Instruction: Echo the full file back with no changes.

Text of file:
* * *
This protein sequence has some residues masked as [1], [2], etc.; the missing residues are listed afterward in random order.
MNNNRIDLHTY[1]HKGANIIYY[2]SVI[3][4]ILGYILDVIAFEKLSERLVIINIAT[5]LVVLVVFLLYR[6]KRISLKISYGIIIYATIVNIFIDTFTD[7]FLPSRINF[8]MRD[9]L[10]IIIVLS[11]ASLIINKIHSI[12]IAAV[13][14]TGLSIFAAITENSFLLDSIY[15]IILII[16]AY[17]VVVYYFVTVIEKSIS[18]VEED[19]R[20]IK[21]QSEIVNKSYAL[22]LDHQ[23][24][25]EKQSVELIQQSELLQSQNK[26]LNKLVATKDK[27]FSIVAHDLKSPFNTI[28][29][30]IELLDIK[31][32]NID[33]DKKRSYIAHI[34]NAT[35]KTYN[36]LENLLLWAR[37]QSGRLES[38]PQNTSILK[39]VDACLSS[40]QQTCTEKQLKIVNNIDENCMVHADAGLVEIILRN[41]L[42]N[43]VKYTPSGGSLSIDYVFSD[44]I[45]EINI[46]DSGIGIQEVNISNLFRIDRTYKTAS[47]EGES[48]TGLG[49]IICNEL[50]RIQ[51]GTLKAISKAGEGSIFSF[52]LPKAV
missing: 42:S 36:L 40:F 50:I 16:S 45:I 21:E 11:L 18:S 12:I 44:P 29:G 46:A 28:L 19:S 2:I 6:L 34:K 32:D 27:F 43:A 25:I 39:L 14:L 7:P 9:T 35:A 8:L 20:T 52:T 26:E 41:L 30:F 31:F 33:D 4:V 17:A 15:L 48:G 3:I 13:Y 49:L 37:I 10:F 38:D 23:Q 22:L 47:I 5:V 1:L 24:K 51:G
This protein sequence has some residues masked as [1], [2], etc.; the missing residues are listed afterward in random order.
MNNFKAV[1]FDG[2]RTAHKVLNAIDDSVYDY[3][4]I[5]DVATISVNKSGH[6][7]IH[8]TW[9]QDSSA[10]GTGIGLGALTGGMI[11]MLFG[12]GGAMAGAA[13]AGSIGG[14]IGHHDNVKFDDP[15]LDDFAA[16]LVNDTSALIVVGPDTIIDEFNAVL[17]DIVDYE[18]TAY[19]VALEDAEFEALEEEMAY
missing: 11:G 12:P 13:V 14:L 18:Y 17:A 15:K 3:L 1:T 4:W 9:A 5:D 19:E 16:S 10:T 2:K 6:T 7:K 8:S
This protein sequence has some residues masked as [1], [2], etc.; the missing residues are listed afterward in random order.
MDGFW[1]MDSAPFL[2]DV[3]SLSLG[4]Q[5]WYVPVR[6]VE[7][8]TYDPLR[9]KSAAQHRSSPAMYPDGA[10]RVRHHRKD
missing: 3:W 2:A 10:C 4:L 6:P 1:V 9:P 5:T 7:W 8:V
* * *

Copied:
This protein sequence has some residues masked as [1], [2], etc.; the missing residues are listed afterward in random order.
MNNNRIDLHTY[1]HKGANIIYY[2]SVI[3][4]ILGYILDVIAFEKLSERLVIINIAT[5]LVVLVVFLLYR[6]KRISLKISYGIIIYATIVNIFIDTFTD[7]FLPSRINF[8]MRD[9]L[10]IIIVLS[11]ASLIINKIHSI[12]IAAV[13][14]TGLSIFAAITENSFLLDSIY[15]IILII[16]AY[17]VVVYYFVTVIEKSIS[18]VEED[19]R[20]IK[21]QSEIVNKSYAL[22]LDHQ[23][24][25]EKQSVELIQQSELLQSQNK[26]LNKLVATKDK[27]FSIVAHDLKSPFNTI[28][29][30]IELLDIK[31][32]NID[33]DKKRSYIAHI[34]NAT[35]KTYN[36]LENLLLWAR[37]QSGRLES[38]PQNTSILK[39]VDACLSS[40]QQTCTEKQLKIVNNIDENCMVHADAGLVEIILRN[41]L[42]N[43]VKYTPSGGSLSIDYVFSD[44]I[45]EINI[46]DSGIGIQEVNISNLFRIDRTYKTAS[47]EGES[48]TGLG[49]IICNEL[50]RIQ[51]GTLKAISKAGEGSIFSF[52]LPKAV
missing: 42:S 36:L 40:F 50:I 16:S 45:I 21:E 11:L 18:S 12:I 44:P 29:G 46:A 28:L 19:S 2:I 6:L 34:K 32:D 27:F 43:A 25:I 39:L 14:L 7:P 9:T 35:A 8:L 20:T 52:T 26:E 41:L 30:F 31:F 33:D 4:V 17:A 15:L 48:G 3:I 13:Y 49:L 37:I 10:F 38:D 23:Q 22:L 47:I 5:V 1:L 24:K 51:G
This protein sequence has some residues masked as [1], [2], etc.; the missing residues are listed afterward in random order.
MNNFKAV[1]FDG[2]RTAHKVLNAIDDSVYDY[3][4]I[5]DVATISVNKSGH[6][7]IH[8]TW[9]QDSSA[10]GTGIGLGALTGGMI[11]MLFG[12]GGAMAGAA[13]AGSIGG[14]IGHHDNVKFDDP[15]LDDFAA[16]LVNDTSALIVVGPDTIIDEFNAVL[17]DIVDYE[18]TAY[19]VALEDAEFEALEEEMAY
missing: 11:G 12:P 13:V 14:L 18:Y 17:A 15:K 3:L 1:T 4:W 9:A 5:D 19:E 16:S 10:T 2:K 6:T 7:K 8:S
This protein sequence has some residues masked as [1], [2], etc.; the missing residues are listed afterward in random order.
MDGFW[1]MDSAPFL[2]DV[3]SLSLG[4]Q[5]WYVPVR[6]VE[7][8]TYDPLR[9]KSAAQHRSSPAMYPDGA[10]RVRHHRKD
missing: 3:W 2:A 10:C 4:L 6:P 1:V 9:P 5:T 7:W 8:V